Are expired medications safe for use?
Patients often have questions about drug expiration dates: can they take a medication if it has reached the drug expiration date? Are there recommendations about the best way to store medications? Are there certain drugs that should never be used past their expiration date? There’s actually mixed info out there on this subject.
First, it’s important to understand expiration dates in general. What they indicate is the date up until which the drug manufacturer can guarantee that the medicine is fully potent and safe to take based on product testing. Expiration dates are typically conservative to make sure you get what you paid for—a fully potent and safe medicine.
The effectiveness of a medicine may decrease over time, but studies have shown that much of the original potency still remains years after the expiration date. Excluding certain prescription medicines such as nitroglycerin, insulin, and liquid antibiotics, most medicines stored under reasonable conditions retain at least 70% to 80% of their original potency for at least 1 to 2 years after the expiration date, even after the container has been opened.
Despite the studies, some say it’s not okay to continue taking expired medications.
“The company that manufactures a particular drug works with the regulatory authority to confirm and guarantee that the medicine will still be active in the amount on the label up to expiration time. After that, there’s no guarantee that it won’t decay or become ineffective,” according to Aran Maree, M.D., Chief Medical Officer for Janssen Pharmaceuticals.
Of course, it all depends on the types of medications, as not all are created equal.
According to Maree, while cold medicines may not be as big of a deal, patients run the risk of not getting a full therapeutic effect for certain drugs, such as antibiotics, insulin, epinephrine auto-injectors or cardiac medications.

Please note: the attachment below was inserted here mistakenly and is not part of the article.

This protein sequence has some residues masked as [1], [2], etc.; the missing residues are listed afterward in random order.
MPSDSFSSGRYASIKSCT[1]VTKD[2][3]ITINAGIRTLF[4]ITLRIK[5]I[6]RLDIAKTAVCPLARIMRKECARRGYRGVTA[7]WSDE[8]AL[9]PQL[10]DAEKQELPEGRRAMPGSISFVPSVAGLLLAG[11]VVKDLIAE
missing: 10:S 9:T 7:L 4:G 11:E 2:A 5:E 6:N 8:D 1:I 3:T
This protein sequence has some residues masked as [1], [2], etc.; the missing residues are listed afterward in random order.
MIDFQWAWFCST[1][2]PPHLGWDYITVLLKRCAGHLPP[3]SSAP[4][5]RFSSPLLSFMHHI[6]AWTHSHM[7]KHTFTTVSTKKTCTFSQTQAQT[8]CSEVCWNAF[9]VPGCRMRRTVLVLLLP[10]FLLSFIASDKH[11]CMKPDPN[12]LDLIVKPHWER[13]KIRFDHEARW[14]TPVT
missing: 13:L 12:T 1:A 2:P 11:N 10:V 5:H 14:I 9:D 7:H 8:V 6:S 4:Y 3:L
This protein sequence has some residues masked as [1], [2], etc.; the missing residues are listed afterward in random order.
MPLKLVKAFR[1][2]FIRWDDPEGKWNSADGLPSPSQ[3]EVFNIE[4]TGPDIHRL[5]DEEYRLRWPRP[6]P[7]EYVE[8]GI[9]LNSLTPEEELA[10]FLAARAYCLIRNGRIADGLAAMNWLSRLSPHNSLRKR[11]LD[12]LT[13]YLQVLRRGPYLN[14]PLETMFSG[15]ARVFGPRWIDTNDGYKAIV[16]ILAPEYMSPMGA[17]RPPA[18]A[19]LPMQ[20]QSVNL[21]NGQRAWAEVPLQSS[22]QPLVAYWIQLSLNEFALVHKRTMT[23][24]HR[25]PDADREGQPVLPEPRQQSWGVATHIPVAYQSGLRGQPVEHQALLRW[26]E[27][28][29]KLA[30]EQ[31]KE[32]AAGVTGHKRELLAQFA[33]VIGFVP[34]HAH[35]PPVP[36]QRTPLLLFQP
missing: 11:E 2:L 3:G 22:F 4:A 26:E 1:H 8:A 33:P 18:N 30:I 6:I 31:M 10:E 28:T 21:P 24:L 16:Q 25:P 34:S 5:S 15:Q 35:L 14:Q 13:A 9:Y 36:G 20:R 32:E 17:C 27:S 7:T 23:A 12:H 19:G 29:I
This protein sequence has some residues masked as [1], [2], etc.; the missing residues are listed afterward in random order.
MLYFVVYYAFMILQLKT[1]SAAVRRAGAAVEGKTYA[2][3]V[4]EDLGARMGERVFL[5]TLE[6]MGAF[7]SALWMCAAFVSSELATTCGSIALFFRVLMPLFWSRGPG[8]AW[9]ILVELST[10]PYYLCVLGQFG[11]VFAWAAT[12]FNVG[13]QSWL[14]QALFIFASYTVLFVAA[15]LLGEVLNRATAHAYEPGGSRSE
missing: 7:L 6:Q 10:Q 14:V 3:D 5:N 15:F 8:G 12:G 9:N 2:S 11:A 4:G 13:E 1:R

The safest course of action is to speak with your healthcare professional. It’s a good reminder to take a look into your medicine cabinets and toss what you no longer need or what is no longer considered safe for use.
National Prescription Drug Take-Back Events are held periodically throughout the year. These programs run nationwide and enable you to bring any unused or expired medications to a collection site, where they will be safely and securely eliminated. You can also contact your local government household trash and recycling service to see whether they offer ongoing drug take-back services.
Many prescriptions can be safely disposed of in the household trash by following four simple steps: (1) Without crushing individual pills or tablets, mix the medication with an inedible material such as kitty litter, (2) Place the resulting mixture in a sealed container or bag, (3) Throw container into the trash, (4) Throw away the medication bottle, but be sure all the personal information is crossed out first. If you have a prescription bottle containing personally identifying information, we recommend pill bottle shredding with a reputable document destruction provider, such as Legal Shred.
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